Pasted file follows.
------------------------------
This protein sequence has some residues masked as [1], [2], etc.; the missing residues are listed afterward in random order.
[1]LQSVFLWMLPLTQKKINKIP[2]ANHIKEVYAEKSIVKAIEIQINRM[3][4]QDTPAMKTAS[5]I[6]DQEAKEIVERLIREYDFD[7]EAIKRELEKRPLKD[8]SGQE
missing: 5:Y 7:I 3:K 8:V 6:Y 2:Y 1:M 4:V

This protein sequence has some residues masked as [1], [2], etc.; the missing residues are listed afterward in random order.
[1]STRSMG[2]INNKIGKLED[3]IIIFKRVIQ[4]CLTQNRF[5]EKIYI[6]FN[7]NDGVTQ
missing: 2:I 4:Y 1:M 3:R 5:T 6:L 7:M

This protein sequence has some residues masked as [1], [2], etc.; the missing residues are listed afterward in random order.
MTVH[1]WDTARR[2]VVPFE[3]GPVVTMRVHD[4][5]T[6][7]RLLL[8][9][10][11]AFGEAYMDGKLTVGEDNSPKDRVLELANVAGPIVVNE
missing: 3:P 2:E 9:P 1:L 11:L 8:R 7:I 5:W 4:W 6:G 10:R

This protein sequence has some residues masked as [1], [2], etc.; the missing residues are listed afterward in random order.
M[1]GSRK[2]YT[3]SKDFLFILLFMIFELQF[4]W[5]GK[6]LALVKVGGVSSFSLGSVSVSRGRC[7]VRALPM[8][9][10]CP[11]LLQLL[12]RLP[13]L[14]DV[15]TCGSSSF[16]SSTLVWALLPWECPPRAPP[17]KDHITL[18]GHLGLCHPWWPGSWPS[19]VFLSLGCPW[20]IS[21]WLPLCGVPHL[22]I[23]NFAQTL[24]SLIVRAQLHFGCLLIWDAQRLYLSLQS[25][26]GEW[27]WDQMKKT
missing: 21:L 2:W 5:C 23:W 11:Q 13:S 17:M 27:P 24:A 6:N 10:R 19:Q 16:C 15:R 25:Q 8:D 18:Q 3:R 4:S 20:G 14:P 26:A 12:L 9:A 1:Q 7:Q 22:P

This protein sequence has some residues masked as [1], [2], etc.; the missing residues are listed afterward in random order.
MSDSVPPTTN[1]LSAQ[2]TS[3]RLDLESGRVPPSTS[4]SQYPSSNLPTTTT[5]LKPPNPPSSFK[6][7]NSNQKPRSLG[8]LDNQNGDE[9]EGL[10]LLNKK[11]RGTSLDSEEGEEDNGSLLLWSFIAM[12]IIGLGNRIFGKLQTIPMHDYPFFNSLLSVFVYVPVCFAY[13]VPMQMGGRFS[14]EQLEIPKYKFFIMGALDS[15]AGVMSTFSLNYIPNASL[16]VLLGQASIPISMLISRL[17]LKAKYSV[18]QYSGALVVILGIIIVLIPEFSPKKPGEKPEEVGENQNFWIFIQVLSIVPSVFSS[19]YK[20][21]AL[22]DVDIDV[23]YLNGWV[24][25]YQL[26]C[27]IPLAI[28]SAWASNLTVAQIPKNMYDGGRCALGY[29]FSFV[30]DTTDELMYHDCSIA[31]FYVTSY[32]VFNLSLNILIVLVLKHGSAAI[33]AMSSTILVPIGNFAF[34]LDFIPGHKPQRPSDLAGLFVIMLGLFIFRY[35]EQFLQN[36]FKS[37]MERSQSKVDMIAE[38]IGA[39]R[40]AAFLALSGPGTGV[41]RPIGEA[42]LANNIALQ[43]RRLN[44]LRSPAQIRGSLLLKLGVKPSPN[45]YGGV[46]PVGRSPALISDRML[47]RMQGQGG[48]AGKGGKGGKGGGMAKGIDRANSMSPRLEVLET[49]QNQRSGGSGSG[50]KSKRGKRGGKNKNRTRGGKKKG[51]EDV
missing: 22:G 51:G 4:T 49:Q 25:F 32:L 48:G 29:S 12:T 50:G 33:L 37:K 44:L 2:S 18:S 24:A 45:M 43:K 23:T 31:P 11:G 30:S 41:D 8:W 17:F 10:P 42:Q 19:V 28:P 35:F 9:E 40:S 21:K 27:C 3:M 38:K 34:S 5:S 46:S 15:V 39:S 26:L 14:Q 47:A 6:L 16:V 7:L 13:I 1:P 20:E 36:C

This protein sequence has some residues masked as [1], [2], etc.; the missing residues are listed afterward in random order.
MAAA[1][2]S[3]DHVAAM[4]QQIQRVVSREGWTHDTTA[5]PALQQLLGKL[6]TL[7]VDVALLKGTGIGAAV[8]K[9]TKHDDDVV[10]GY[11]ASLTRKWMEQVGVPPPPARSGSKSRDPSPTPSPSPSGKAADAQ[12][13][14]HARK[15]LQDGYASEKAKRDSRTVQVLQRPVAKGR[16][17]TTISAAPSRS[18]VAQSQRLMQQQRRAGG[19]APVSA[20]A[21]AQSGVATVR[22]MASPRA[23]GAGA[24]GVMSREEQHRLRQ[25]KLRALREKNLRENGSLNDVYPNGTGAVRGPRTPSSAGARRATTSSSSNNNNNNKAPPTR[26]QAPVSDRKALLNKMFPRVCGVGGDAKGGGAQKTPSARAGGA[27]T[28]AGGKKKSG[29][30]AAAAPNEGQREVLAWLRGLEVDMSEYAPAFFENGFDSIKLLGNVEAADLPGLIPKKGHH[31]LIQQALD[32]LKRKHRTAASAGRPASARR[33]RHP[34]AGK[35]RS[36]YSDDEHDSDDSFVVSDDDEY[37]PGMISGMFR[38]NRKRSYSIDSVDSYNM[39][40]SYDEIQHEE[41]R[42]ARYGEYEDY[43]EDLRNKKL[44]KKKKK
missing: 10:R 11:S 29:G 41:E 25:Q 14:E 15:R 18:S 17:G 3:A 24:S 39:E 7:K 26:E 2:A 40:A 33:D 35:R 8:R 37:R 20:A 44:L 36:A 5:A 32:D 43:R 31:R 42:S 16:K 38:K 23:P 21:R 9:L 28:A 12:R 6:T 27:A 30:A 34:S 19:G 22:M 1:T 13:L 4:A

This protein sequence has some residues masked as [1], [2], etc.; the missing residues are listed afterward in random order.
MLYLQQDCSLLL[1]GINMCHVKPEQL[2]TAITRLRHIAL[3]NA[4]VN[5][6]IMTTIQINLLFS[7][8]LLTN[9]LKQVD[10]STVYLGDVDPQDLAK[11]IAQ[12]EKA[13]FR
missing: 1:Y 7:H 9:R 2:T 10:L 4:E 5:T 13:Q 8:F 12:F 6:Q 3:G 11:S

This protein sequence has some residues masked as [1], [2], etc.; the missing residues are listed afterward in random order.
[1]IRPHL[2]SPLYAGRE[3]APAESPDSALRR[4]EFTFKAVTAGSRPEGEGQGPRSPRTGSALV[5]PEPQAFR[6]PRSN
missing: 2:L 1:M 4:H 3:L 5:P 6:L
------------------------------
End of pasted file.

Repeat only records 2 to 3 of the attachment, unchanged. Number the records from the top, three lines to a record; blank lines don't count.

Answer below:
This protein sequence has some residues masked as [1], [2], etc.; the missing residues are listed afterward in random order.
[1]STRSMG[2]INNKIGKLED[3]IIIFKRVIQ[4]CLTQNRF[5]EKIYI[6]FN[7]NDGVTQ
missing: 2:I 4:Y 1:M 3:R 5:T 6:L 7:M

This protein sequence has some residues masked as [1], [2], etc.; the missing residues are listed afterward in random order.
MTVH[1]WDTARR[2]VVPFE[3]GPVVTMRVHD[4][5]T[6][7]RLLL[8][9][10][11]AFGEAYMDGKLTVGEDNSPKDRVLELANVAGPIVVNE
missing: 3:P 2:E 9:P 1:L 11:L 8:R 7:I 5:W 4:W 6:G 10:R